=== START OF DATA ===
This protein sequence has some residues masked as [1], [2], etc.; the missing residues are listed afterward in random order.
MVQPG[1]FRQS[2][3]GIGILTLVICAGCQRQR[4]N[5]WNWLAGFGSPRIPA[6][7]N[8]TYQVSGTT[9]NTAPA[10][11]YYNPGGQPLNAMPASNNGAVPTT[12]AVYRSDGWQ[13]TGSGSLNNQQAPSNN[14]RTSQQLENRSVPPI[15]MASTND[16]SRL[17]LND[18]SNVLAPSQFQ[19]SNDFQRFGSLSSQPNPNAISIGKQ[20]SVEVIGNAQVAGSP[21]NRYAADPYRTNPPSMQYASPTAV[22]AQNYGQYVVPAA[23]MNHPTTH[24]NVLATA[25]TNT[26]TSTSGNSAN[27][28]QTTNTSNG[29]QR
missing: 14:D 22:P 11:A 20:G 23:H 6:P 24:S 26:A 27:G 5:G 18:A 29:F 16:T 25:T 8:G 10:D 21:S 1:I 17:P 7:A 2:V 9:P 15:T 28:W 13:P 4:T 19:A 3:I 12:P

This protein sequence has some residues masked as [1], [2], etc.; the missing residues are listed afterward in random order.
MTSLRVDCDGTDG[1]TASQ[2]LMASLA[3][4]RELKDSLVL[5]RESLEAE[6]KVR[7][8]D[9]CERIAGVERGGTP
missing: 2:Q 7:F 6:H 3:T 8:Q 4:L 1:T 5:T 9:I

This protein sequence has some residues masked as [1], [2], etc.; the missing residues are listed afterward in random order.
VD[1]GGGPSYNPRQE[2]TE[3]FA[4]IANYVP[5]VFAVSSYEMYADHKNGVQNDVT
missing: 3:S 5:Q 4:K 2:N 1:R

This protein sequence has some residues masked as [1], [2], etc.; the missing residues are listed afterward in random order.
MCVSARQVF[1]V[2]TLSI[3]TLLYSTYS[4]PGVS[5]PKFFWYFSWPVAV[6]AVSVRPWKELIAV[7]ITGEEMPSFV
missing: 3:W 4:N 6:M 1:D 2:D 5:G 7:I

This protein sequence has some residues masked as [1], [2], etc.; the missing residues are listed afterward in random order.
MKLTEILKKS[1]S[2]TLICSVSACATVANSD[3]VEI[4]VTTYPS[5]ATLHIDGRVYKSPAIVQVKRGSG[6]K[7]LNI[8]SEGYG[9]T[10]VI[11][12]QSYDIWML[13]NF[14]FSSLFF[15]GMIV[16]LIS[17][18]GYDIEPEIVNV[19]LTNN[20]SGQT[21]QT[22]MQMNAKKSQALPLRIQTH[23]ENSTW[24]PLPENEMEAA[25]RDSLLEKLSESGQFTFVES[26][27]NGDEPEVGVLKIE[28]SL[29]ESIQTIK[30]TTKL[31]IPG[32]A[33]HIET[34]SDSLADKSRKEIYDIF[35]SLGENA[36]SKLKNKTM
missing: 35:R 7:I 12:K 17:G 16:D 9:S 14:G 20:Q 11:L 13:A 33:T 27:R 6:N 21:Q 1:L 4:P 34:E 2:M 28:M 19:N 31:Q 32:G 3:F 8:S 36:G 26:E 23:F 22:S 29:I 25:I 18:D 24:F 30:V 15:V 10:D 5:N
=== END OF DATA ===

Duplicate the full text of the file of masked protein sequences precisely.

This protein sequence has some residues masked as [1], [2], etc.; the missing residues are listed afterward in random order.
MVQPG[1]FRQS[2][3]GIGILTLVICAGCQRQR[4]N[5]WNWLAGFGSPRIPA[6][7]N[8]TYQVSGTT[9]NTAPA[10][11]YYNPGGQPLNAMPASNNGAVPTT[12]AVYRSDGWQ[13]TGSGSLNNQQAPSNN[14]RTSQQLENRSVPPI[15]MASTND[16]SRL[17]LND[18]SNVLAPSQFQ[19]SNDFQRFGSLSSQPNPNAISIGKQ[20]SVEVIGNAQVAGSP[21]NRYAADPYRTNPPSMQYASPTAV[22]AQNYGQYVVPAA[23]MNHPTTH[24]NVLATA[25]TNT[26]TSTSGNSAN[27][28]QTTNTSNG[29]QR
missing: 14:D 22:P 11:A 20:G 23:H 6:P 24:S 26:A 27:G 5:G 18:A 29:F 16:T 25:T 8:G 10:D 21:S 1:I 17:P 7:A 2:V 9:P 15:T 28:W 13:P 4:T 19:A 3:I 12:P

This protein sequence has some residues masked as [1], [2], etc.; the missing residues are listed afterward in random order.
MTSLRVDCDGTDG[1]TASQ[2]LMASLA[3][4]RELKDSLVL[5]RESLEAE[6]KVR[7][8]D[9]CERIAGVERGGTP
missing: 2:Q 7:F 6:H 3:T 8:Q 4:L 1:T 5:T 9:I

This protein sequence has some residues masked as [1], [2], etc.; the missing residues are listed afterward in random order.
VD[1]GGGPSYNPRQE[2]TE[3]FA[4]IANYVP[5]VFAVSSYEMYADHKNGVQNDVT
missing: 3:S 5:Q 4:K 2:N 1:R

This protein sequence has some residues masked as [1], [2], etc.; the missing residues are listed afterward in random order.
MCVSARQVF[1]V[2]TLSI[3]TLLYSTYS[4]PGVS[5]PKFFWYFSWPVAV[6]AVSVRPWKELIAV[7]ITGEEMPSFV
missing: 3:W 4:N 6:M 1:D 2:D 5:G 7:I

This protein sequence has some residues masked as [1], [2], etc.; the missing residues are listed afterward in random order.
MKLTEILKKS[1]S[2]TLICSVSACATVANSD[3]VEI[4]VTTYPS[5]ATLHIDGRVYKSPAIVQVKRGSG[6]K[7]LNI[8]SEGYG[9]T[10]VI[11][12]QSYDIWML[13]NF[14]FSSLFF[15]GMIV[16]LIS[17][18]GYDIEPEIVNV[19]LTNN[20]SGQT[21]QT[22]MQMNAKKSQALPLRIQTH[23]ENSTW[24]PLPENEMEAA[25]RDSLLEKLSESGQFTFVES[26][27]NGDEPEVGVLKIE[28]SL[29]ESIQTIK[30]TTKL[31]IPG[32]A[33]HIET[34]SDSLADKSRKEIYDIF[35]SLGENA[36]SKLKNKTM
missing: 35:R 7:I 12:K 17:G 16:D 9:S 14:G 20:Q 11:L 13:A 33:T 27:R 6:N 21:Q 1:L 4:P 34:E 2:M 28:M 19:N 31:Q 32:G 3:F 8:S 36:G 26:E 23:F 22:S 29:I 25:I 18:D 24:F 30:V 15:V 10:D 5:N